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Turnage: Anna Nicole [Blu-ray]   [Region Free]
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In a tragic-comic take on the extremes of celebrity culture, composer Mark Anthony Turnage, librettist Richard Thomas and director Richard Jones add Anna Nicole Smith to opera's gallery of bad, sad girls. A pneumatic Playboy model who married an octogenarian billionaire, she achieved grotesque fame before her destitute, drugriddled death. With its jazz-coloured score and Eva-Maria Westbroek's starry performance, this is, as the New York Times said: “an engrossing outrageous, entertaining and, ultimately deeply moving opera”.
"It's a tremendous show...shocking it isn't; stunning it is!" (The Independent)
"The more Turnage and his librettist, Richard Thomas, pile one cringe-making scene upon another, the harder it is to look away...the whole cast is excellent..." (Gramophone)
"such pulsing energy and raucous humour in a brassy, vivid score that is perfectly matched to its trailer-trash subject...Nobody...could fail to admire Richard Jones's flamboyantly inventive staging or Eva-Maria Westbroek's brave and sassy performance in the title role of the rags-to-riches girl who married a billionaire and met a tragic end.
" (The Daily Telegraph)
CastEva-Maria Westbroek (Anna Nicole)Gerald Finley (The Lawyer Stern)Alan Oke (Old Man Marshall)Susan Bickley (Virgie)
The Orchestra of the Royal Opera House; Antonio PappanoStage Director: Richard Jones
Catalogue Number: OABD7088DDate of Performance: 2011Running Time: 120 minutesSound: 2.0LPCM + 5.1(5.0) DTSAspect Ratio: 1080i High Definition / 16:9Subtitles: EN, FR, DE, ESLabel: Opus Arte
...It's a tremendous show...shocking it isn't; stunning it is! --The Independent
Eva-Maria Westbroek is the game soprano who takes on the title- role,singing in excellent English and making the journey from glamour babe to fat-and-frumpy loser with admirable panache.Bit then the whole cast is excellent,from Gerald Finley's lawyer Stern and Susan Bickley's feisty Mother to Alan Oke as the 89-year-old second husband,all bolstered by a vivid musical performance under Pappano. --Gramophone,Nov'11
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Just one star withheld because of the puke references, but otherwise, top class entertainment.
The colourful, tastefully tacky set-designs by Richard Jones also adopt the right tone with plenty of eye-catching sights not commonly seen in an opera house, including a sequence in a lap-dancing parlour replete with artificial breast-enhanced women twirling themselves gymnastically and provocatively from poles. The decision to present the opera as if it were a reality-TV show in which a chorus of TV hosts interview Anna Nicole, already dead but looking back over her life and tracing the path from smalltown girl to media celebrity that will ultimately lead to her destruction, is a masterstroke and it imbues the piece with a slightly sinister edge that grows as the opera proceeds. The tone darkens considerably by the second half, when it does indeed become a tragedy, as the people in Smith's life disappear to be replaced by masses of ominous black figures with TV cameras for heads.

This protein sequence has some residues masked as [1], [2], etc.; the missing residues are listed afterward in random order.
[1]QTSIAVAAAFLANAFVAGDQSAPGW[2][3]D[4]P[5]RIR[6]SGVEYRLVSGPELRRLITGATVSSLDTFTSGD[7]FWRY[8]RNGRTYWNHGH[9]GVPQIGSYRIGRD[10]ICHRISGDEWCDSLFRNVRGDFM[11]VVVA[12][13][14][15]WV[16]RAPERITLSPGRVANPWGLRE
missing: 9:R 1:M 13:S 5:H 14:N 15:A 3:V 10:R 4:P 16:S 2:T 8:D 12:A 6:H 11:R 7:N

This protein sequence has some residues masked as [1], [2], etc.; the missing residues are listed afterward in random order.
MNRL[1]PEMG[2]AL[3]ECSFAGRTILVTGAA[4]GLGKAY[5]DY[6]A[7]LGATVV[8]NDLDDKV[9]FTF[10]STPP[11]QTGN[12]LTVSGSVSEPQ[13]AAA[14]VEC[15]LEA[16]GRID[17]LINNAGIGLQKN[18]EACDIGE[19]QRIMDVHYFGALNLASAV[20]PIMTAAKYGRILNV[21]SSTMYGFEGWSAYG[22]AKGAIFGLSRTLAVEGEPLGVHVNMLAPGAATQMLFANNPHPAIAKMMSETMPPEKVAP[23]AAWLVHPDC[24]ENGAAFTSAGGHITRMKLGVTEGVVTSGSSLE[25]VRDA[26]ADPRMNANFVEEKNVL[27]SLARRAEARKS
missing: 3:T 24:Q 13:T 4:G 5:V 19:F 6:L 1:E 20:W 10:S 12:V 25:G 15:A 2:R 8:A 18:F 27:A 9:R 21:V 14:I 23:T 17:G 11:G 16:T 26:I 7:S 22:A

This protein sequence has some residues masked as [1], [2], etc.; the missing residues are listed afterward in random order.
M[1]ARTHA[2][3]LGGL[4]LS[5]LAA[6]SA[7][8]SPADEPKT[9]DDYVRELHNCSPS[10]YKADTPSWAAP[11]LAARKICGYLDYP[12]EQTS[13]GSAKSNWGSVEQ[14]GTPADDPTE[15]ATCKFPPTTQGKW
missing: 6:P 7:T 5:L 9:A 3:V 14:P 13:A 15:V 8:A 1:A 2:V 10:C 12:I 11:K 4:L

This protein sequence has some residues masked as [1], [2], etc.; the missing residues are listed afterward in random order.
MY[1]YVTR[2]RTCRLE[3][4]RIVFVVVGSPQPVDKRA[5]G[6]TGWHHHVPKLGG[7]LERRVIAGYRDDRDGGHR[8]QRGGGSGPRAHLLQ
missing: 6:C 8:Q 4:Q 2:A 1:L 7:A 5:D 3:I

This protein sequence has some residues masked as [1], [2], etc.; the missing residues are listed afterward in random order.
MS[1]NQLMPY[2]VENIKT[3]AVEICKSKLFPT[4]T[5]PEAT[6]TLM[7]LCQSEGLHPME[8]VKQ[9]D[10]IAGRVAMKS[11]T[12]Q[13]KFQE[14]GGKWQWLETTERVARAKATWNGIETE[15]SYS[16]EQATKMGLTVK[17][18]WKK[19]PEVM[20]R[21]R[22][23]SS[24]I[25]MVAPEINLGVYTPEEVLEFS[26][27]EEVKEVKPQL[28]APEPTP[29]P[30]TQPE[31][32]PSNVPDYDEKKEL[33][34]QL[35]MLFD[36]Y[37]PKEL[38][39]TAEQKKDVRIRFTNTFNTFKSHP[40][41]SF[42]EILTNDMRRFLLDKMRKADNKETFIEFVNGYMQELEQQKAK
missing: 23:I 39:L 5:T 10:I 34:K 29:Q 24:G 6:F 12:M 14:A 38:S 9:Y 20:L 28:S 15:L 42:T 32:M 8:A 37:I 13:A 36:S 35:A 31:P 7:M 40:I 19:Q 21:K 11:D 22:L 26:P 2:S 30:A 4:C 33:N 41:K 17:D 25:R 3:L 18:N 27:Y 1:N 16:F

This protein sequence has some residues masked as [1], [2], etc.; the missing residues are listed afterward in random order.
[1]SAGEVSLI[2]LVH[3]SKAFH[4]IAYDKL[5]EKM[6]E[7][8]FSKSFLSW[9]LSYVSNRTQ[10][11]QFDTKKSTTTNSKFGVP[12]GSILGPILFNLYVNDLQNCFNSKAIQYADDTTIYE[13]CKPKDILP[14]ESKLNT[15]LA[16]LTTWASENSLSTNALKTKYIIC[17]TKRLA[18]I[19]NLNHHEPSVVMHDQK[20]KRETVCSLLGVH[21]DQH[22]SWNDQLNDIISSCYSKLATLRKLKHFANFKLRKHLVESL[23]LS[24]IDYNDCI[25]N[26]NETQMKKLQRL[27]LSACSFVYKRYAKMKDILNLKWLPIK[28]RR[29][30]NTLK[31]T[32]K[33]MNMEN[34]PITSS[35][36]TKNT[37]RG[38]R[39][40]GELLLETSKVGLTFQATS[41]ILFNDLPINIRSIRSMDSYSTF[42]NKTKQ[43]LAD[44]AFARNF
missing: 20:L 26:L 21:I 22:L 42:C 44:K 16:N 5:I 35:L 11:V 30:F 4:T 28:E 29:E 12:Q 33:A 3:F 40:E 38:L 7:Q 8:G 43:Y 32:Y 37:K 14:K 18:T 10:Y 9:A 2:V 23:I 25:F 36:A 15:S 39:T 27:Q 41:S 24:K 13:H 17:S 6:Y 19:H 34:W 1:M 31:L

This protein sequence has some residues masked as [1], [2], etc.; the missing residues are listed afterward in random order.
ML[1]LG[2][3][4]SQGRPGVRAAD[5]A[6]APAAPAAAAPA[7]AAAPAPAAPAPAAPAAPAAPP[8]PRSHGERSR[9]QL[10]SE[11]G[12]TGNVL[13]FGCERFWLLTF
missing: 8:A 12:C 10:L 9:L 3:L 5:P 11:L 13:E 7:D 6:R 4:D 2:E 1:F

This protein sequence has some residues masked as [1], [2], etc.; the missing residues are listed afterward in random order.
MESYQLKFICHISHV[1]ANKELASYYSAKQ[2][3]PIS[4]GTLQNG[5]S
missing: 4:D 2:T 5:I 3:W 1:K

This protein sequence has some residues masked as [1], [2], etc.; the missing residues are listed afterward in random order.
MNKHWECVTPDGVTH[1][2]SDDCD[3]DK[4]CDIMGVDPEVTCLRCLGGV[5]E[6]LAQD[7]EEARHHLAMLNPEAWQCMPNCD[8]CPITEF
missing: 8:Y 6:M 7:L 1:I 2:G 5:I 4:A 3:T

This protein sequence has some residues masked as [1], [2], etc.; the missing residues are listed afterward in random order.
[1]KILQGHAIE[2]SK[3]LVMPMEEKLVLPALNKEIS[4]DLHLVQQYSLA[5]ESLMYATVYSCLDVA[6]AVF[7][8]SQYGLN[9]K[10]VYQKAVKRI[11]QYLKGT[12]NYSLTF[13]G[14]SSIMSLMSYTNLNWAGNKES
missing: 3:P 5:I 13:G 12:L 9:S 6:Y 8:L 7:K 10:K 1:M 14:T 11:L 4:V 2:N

Antonio Pappano, conducting the orchestra of the Royal Opera House, does well to allow the music score to assert its presence and not be overshadowed by the spectacle or the libretto. Eva-Maria Westbroek is marvellous in the title role, and well supported by Gerald Finlay and Alan Oke. As a Wagnerian soprano, Westbroek is however not really tested by the limited singing demands of the role, but she sings exceptionally well and manages to bring out the inherent humanity of her character, never letting her be merely an icon, nor indeed, allowing the performance to descend into parody. Whether the opera ultimately has anything new to say or whether it touches on anything deeper in its subject - if indeed there is anything deeper to be drawn from its subject - is questionable, but Anna Nicole demonstrates nonetheless that opera can still be a vital artform to address contemporary subjects in a powerful manner that can connect with a modern audience.